4 Ways Marketers Can Up Their Mental Game

mental-game

By Brooke B. Sellas, {grow} Contributing Columnist

For marketers, our mental game is likely one of our most valued (and valuable) assets.

Mental challenges for marketers include creativity, focus, and juggling the five Ps:

  1. Your product(s)
  2. Your pricing
  3. Placement
  4. Promotion
  5. And of course, your people

Here are four ways to up your mental game in 2017.

What’s a Mental Game?

First, let’s talk about your mental game. What exactly are people referring to when they use this term?

For me, my “mental game” is achieving 100% (or as close to it as possible) mental clarity. It’s seeing the small details and the big picture.

Golf, for example, is such a mental game. I have all of these little mantras I have to say to myself to drive the ball off the tee. If I don’t, I’m likely to whiff (miss the ball completely) or shank it (hit the ball to the far left or right, rather than straight).

Essentially, having a good mental game is all about focus and building a process, routine, or mantra for staying present in the moment.

Here’s how I achieve that as a marketer …

Up Your Focus With These 4 Tips

1) Trust in your (and your team’s) capabilities. At our company, we call this “trust and verify.” I trust that my team is capable of getting things done, but I verify that by checking in, spot checking items, and reviewing the quality of work (QA or quality assurance).

If it’s my own work, I have someone else on the team verify what I’ve put together.

It’s not that I don’t have confidence in myself or our team. We’re human, mistakes will (and do!) happen.

The trust and verify process is a great checks-and-balances system to ensure quality work goes out each and every time. Knowing that a second set of eyes has approved your work helps you feel mentally strong and more confident about deliverables.

2) Focus on the process rather than the outcome. One of our biggest projects for 2016 was less about winning and more about the process or workflow to get the “win.” By documenting and refining our processes, we were able to grow over 230%.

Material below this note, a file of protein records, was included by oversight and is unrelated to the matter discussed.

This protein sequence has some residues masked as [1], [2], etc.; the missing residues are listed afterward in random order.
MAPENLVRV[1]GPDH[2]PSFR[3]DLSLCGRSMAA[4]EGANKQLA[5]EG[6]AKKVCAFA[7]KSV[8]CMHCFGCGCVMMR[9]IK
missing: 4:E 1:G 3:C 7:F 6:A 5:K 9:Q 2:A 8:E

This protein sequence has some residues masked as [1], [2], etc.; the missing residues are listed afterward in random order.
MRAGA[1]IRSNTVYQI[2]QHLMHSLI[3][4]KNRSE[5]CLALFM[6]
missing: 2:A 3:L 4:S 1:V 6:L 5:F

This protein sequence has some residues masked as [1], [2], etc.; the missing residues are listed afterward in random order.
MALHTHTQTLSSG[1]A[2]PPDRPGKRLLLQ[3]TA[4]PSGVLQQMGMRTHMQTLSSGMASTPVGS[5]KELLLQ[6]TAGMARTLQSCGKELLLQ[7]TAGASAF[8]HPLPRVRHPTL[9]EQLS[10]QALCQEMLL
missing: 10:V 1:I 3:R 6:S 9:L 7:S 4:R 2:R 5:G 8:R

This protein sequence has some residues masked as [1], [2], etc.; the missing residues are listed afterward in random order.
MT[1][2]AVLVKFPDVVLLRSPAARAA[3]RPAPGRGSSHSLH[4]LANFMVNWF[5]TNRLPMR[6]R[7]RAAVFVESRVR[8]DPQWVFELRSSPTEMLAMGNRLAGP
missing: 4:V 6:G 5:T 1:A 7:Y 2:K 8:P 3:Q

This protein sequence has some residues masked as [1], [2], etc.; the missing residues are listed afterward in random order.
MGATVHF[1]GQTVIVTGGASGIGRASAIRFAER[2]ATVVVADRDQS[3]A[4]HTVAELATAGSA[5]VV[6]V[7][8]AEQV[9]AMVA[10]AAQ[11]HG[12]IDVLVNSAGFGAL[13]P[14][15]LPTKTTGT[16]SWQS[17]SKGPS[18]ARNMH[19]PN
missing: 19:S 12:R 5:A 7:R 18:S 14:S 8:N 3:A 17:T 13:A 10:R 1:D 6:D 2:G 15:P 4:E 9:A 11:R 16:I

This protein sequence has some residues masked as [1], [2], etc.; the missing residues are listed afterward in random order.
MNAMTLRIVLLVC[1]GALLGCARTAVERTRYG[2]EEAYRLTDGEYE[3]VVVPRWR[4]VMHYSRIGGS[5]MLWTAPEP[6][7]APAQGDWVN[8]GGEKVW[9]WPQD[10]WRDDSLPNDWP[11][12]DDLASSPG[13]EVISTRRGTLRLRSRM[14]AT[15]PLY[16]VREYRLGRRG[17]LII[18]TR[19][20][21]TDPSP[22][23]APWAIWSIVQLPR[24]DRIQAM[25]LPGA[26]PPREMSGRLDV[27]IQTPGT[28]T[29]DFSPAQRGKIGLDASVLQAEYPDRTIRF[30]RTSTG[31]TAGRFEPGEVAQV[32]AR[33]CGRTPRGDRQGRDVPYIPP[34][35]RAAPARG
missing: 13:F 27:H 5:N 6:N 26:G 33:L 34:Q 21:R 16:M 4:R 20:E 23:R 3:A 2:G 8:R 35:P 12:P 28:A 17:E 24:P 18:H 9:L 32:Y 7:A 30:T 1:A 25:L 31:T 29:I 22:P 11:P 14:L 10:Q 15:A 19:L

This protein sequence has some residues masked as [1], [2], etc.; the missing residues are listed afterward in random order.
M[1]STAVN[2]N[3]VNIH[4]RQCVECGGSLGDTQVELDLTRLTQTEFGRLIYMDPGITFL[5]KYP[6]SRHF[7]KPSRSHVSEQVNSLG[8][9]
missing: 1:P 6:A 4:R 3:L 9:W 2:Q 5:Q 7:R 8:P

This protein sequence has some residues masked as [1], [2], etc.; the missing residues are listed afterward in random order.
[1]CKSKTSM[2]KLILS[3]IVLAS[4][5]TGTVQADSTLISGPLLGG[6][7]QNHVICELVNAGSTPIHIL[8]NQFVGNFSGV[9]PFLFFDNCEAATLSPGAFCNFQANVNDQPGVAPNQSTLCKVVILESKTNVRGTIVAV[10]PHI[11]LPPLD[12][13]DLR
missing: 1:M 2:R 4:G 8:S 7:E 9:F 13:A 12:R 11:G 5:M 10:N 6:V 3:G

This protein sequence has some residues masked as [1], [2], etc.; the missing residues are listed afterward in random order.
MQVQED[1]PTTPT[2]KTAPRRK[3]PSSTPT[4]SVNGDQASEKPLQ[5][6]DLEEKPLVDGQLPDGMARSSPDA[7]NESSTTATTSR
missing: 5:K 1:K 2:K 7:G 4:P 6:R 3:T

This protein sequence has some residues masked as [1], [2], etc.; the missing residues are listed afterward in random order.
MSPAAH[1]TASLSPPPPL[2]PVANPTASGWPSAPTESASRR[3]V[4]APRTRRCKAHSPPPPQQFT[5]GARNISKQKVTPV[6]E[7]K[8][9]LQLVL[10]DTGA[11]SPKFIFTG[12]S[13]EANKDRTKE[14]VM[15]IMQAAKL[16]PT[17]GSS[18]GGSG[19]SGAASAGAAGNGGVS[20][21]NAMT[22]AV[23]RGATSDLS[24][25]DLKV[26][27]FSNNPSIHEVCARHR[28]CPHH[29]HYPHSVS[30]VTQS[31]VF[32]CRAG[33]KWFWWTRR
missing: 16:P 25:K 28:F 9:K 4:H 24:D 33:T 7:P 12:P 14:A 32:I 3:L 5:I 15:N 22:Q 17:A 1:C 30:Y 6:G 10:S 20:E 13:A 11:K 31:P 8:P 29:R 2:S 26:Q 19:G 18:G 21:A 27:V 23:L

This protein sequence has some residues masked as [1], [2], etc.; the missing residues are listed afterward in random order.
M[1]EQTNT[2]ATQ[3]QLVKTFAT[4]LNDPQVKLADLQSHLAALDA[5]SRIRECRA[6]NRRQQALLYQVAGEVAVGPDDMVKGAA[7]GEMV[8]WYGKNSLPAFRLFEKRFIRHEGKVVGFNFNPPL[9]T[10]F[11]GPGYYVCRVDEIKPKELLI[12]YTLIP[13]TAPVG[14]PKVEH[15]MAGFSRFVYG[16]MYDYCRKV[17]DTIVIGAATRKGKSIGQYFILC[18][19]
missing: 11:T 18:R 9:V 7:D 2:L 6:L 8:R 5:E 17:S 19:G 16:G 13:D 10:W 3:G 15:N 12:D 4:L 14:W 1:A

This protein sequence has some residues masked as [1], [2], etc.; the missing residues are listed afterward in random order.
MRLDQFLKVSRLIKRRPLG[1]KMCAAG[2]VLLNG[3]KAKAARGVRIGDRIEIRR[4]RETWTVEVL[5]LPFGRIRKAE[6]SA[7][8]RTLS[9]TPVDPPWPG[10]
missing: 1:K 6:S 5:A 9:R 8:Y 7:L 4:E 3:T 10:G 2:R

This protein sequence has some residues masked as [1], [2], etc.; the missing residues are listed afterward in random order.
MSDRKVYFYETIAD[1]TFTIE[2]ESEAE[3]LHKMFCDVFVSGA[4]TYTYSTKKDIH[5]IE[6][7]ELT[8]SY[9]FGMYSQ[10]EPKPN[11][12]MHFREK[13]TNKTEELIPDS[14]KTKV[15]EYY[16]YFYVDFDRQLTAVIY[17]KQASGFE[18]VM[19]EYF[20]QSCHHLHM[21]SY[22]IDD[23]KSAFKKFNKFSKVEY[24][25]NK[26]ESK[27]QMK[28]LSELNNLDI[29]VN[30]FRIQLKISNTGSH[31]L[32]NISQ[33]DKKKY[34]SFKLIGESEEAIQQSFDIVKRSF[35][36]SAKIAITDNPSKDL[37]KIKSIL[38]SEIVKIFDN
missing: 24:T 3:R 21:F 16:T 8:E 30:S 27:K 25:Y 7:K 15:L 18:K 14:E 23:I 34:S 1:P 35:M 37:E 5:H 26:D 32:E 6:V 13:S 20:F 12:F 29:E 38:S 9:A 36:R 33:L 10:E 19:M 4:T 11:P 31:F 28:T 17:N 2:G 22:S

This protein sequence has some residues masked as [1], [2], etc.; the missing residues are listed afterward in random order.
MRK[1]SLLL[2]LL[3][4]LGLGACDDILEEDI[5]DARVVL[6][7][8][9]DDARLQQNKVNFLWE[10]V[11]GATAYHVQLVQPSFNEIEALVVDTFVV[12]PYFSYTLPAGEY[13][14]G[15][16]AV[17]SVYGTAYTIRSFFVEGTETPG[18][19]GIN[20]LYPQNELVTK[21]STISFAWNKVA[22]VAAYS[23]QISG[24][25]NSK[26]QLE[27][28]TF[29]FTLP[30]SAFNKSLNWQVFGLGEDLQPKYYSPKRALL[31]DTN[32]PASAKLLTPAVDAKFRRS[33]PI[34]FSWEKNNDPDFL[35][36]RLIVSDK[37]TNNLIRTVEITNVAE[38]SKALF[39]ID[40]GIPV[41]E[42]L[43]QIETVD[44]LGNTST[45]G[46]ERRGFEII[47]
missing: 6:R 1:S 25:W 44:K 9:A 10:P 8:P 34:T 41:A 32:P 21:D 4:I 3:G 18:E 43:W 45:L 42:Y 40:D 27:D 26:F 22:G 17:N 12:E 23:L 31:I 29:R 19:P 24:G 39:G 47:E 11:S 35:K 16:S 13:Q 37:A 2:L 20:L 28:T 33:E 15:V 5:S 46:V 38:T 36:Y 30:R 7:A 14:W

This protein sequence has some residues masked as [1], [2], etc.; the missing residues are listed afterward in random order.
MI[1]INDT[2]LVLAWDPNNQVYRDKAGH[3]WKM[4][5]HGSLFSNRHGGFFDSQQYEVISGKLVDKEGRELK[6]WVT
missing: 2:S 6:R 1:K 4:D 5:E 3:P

As marketers, we’re often trained to focus on the bottom line or return on investment. But when you think about it, you can’t truly control whether you win or lose. The only thing you can control is the process, workflow, or tangible tactics you perform to get to the outcome.

I love the way Claire Dorotik-Nana, phrases this in her article on stepping up your mental game:

“Before you can win anything, you have to learn how to play.”

Bye-Bye, Need To Control

3) There is no loser in losing. Similarly, to emphasizing processes, I’ve been learning not to be a slave to losses.

Choosing to let go of losses quickly and focus on current processes for other clients or potential leads helps me redirect my focus in a positive way.

It’s not that I’m clinical; I don’t want to waste time worrying about things that are unlikely to change.

The same goes for constantly winning. I don’t get cocky.

Going too far in either direction with winning or losing causes you to lose mental clarity and concentrate on external factors. Stay present in the moment — especially while selling.

4) Know that advantage is overstated. Clients often focus on competitors. “They’re budget is bigger.” “We’re a little guy and they’re not.” “They have X.”

Who cares? If we all went around with that mentality we’d never go into business, or join a team, or get a date! Why waste your time and energy on those things?

Instead, learn to control how you deal with adversity, deal with loss, and bounce back/learn from your mistakes.

One of the biggest keys to having a strong mental game is focusing on the things you can control.

Use the tips outlined above to better refine your routine, processes & workflows for a better mental game.

What are some ways you’ve upped your marketing (or other) mental game? Let me know in the comments section below!

Brooke Ballard for {grow}Brooke B. Sellas is an in-the-trenches digital marketer & owner at B Squared Media, blossoming blogger, and  a purveyor of psychographics. Her mantra is “Think Conversation, Not Campaign” so be sure to give her a shout on Twitter.

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